2011 Lege Wrap Up: Vouchers

Tea Party, and religious-right and other anti-government fanatics launched full-scale attacks on public education, religious freedom and women’s health in the regular and special sessions of the Texas Legislature this year. Over the next week, TFN Insider will recap what happened on major TFN issues during the two sessions. Up today: private school vouchers.

Voucher advocates made two major efforts to pass an  enormously expensive scheme to drain billions of dollars from Texas public schools — a last-minute amendment to a major budget bill in the regular session and a stand-alone bill, HB 33, in the special session. Both of those efforts to subsidize private and religious schools through so-called “taxpayer savings grants” failed in the face of solid opposition from TFN, our partners in the Coalition for Public Schools and other supporters of public education.

Opponents of diverting tax dollars from public schools to private and religious schools won a close but dramatic victory in the Texas House in 2005. Then legislative support for voucher schemes essentially collapsed, with the House voting overwhelmingly in 2007 and 2009 against spending any public dollars on private school vouchers.

The only voucher bill filed early in this year’s regular session — SB 157 by Sen. Tommy Williams, R-The Woodlands — went nowhere. Then in mid-May, as the House struggled to pass budget bills that already included billions of dollars in cuts to public education, voucher advocates revealed a new scheme: “taxpayer savings grants”. Such grants would take tax dollars from public schools and use them to pay tuition for students who instead attend private or religious schools. Even data provided by the scheme’s supporters showed that billions of dollars would disappear — on top of the other deep cuts legislators were planning — from public education funding in Texas.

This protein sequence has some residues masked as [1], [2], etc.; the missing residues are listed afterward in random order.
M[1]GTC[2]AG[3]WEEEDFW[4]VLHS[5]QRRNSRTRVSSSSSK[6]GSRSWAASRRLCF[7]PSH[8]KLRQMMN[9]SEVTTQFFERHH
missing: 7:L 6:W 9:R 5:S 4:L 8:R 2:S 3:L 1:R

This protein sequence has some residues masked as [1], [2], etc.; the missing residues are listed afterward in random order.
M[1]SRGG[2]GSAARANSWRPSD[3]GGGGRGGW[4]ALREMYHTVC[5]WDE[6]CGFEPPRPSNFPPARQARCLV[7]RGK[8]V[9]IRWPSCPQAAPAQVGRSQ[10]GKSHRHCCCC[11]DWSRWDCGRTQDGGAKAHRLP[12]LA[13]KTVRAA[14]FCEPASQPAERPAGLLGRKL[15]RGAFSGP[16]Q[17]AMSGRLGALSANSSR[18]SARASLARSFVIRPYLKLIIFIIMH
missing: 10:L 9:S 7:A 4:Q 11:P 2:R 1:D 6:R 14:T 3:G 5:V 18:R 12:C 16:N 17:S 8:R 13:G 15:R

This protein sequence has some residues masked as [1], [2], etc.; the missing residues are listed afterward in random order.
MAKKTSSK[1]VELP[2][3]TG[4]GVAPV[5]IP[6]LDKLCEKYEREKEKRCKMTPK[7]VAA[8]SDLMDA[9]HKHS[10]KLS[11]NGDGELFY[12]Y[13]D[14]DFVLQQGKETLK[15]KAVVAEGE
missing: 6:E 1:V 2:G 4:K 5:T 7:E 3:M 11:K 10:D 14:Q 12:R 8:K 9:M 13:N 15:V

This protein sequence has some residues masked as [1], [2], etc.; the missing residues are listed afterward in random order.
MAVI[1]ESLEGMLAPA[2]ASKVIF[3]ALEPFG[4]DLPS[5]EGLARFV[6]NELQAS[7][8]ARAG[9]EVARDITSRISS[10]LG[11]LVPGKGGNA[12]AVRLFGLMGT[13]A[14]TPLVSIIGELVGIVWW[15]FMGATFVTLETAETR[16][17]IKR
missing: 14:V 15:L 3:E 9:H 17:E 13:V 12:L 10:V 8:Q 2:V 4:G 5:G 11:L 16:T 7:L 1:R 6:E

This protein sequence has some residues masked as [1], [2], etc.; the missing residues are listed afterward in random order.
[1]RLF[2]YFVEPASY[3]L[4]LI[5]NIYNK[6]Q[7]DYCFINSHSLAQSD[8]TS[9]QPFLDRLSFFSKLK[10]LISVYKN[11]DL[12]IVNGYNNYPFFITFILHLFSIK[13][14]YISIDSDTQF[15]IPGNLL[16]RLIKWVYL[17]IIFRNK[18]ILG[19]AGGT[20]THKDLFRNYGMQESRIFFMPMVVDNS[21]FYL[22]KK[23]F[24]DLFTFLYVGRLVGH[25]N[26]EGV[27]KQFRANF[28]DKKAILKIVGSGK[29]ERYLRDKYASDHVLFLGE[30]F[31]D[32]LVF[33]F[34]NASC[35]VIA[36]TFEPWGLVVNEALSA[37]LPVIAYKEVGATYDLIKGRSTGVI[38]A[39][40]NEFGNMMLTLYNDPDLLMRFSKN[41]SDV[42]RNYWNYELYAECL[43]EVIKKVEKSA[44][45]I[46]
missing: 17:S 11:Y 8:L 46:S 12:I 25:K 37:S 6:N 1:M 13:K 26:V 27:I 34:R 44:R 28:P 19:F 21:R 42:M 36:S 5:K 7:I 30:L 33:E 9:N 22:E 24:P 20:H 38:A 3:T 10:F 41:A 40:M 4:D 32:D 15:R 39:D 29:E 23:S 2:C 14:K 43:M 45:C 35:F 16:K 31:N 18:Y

This last-minute proposal had appeared in no bill during the session and, as a result, had not been vetted by any legislative committee. Its supporters clearly hoped to avoid such scrutiny by attaching the scheme as an amendment to a key budget bill in the rush to pass legislation at the end of the session.

TFN and our partners in the Coalition for Public Schools immediately mobilized public education supporters across the state, urging them to call their legislators. We also made sure that legislators — Democrats and Republicans — were aware of this irresponsible sneak attack on neighborhoods public schools and its enormous potential costs. Opposition was so strong that the scheme’s supporters didn’t even bother to ask the full House for a vote on their amendment.

Then, however, voucher advocates filed the same measure as HB 33 in the special legislative session that began May 31. But testimony on the the bill before the House Committee on Government Efficiency and Reform was devastating to the voucher lobby. In fact, committee members were stunned to learn the scheme would essentially require the state of Texas to spend (not counting local or federal funds) more for a student to attend a private school than a public school. The bill never made it out of committee.

While both attempts to pass a voucher scheme failed, the list of pressure groups supporting this breathtaking effort to defund public education was long. Among those opponents of public education: Texas Home School Coalition, James Leininger’s Texas Public Policy Foundation, Liberty Institute (the Texas affiliate of Focus on the Family), the fringe-right Houston Area Pastor Council, the anti-government Americans for Prosperity, and various Tea Party and Republican Party groups.

Make no mistake: the deep cuts lawmakers made to the education budget will severely handicap public schools across Texas. But passage of this reckless voucher scheme would have been truly catastrophic for public education and millions of the state’s schoolchildren.

2 thoughts on “2011 Lege Wrap Up: Vouchers

  1. these vouchers are long over due, federal involvment is not only an infringment on part of the sate on the church, it is a major conflict of interest both in goverment unions forcing their neighbors to pay more taxes and by proxy supporting a specific politcal party and also a government who ought to be responsible to the people it represents, gains undo power in selecting the curriculum for the populous governed.